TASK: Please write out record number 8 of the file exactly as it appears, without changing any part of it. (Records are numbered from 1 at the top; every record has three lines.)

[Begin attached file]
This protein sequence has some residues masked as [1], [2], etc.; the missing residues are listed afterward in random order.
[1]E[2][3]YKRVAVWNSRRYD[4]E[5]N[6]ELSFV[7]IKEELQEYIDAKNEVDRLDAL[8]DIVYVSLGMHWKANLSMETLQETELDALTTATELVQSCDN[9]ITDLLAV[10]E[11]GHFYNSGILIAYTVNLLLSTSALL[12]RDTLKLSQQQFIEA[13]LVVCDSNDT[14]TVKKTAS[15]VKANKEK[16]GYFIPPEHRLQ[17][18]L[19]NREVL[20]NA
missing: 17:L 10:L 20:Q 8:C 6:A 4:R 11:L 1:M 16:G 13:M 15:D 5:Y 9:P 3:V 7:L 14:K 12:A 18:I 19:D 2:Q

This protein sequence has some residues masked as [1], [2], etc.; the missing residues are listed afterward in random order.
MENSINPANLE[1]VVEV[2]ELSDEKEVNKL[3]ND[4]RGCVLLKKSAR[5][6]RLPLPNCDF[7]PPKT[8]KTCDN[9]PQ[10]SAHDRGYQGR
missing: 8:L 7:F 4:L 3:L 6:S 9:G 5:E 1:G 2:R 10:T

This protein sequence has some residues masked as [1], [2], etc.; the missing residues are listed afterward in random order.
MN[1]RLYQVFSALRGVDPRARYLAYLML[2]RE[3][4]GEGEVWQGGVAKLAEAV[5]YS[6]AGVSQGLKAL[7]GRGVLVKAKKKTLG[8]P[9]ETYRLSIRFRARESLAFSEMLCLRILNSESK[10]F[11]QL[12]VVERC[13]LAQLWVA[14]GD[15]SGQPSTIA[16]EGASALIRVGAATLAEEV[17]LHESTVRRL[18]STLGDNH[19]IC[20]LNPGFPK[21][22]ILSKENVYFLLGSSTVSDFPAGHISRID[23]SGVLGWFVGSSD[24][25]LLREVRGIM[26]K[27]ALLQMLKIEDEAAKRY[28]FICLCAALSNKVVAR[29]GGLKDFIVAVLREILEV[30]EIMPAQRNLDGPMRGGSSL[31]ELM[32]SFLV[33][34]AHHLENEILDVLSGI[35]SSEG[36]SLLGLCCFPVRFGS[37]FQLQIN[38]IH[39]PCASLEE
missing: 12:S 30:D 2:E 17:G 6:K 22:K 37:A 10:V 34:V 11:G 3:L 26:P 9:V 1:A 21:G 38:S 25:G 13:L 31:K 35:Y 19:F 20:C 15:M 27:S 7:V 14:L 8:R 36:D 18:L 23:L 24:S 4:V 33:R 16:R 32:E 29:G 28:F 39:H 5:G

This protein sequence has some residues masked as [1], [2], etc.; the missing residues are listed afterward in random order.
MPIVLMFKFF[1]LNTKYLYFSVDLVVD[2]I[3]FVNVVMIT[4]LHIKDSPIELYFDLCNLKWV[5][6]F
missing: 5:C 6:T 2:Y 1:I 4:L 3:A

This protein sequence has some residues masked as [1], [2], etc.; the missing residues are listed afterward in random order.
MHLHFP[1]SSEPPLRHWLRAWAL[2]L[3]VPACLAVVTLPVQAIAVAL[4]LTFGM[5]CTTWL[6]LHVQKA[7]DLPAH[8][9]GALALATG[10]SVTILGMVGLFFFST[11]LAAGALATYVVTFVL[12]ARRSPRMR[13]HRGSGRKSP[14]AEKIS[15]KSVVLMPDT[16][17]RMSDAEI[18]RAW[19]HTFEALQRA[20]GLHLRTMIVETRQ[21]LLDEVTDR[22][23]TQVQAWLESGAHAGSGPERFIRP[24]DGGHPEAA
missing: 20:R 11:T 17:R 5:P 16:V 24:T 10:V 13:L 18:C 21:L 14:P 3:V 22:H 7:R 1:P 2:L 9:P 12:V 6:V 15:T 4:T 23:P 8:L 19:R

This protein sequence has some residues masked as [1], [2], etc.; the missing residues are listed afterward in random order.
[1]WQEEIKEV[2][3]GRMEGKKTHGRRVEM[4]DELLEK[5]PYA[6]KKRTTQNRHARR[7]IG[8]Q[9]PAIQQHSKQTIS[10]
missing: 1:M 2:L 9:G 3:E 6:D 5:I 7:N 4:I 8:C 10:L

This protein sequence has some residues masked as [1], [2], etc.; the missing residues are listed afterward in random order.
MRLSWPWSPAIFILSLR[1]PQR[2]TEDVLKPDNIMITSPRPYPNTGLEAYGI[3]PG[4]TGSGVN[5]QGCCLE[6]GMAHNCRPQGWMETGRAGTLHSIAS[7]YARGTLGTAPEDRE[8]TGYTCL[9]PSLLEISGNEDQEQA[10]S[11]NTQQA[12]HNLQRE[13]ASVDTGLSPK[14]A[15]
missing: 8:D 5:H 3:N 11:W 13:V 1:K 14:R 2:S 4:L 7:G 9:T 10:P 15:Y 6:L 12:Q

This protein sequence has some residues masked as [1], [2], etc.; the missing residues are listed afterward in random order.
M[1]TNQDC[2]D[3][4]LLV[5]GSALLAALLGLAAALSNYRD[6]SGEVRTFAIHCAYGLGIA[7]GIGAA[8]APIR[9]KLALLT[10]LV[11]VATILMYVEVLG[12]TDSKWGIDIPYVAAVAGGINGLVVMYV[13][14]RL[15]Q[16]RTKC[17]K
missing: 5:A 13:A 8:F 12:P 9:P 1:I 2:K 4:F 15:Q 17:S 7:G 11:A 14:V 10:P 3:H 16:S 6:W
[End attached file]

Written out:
This protein sequence has some residues masked as [1], [2], etc.; the missing residues are listed afterward in random order.
M[1]TNQDC[2]D[3][4]LLV[5]GSALLAALLGLAAALSNYRD[6]SGEVRTFAIHCAYGLGIA[7]GIGAA[8]APIR[9]KLALLT[10]LV[11]VATILMYVEVLG[12]TDSKWGIDIPYVAAVAGGINGLVVMYV[13][14]RL[15]Q[16]RTKC[17]K
missing: 5:A 13:A 8:F 12:P 9:P 1:I 2:K 4:F 15:Q 17:S 7:G 11:A 14:V 10:P 3:H 16:S 6:W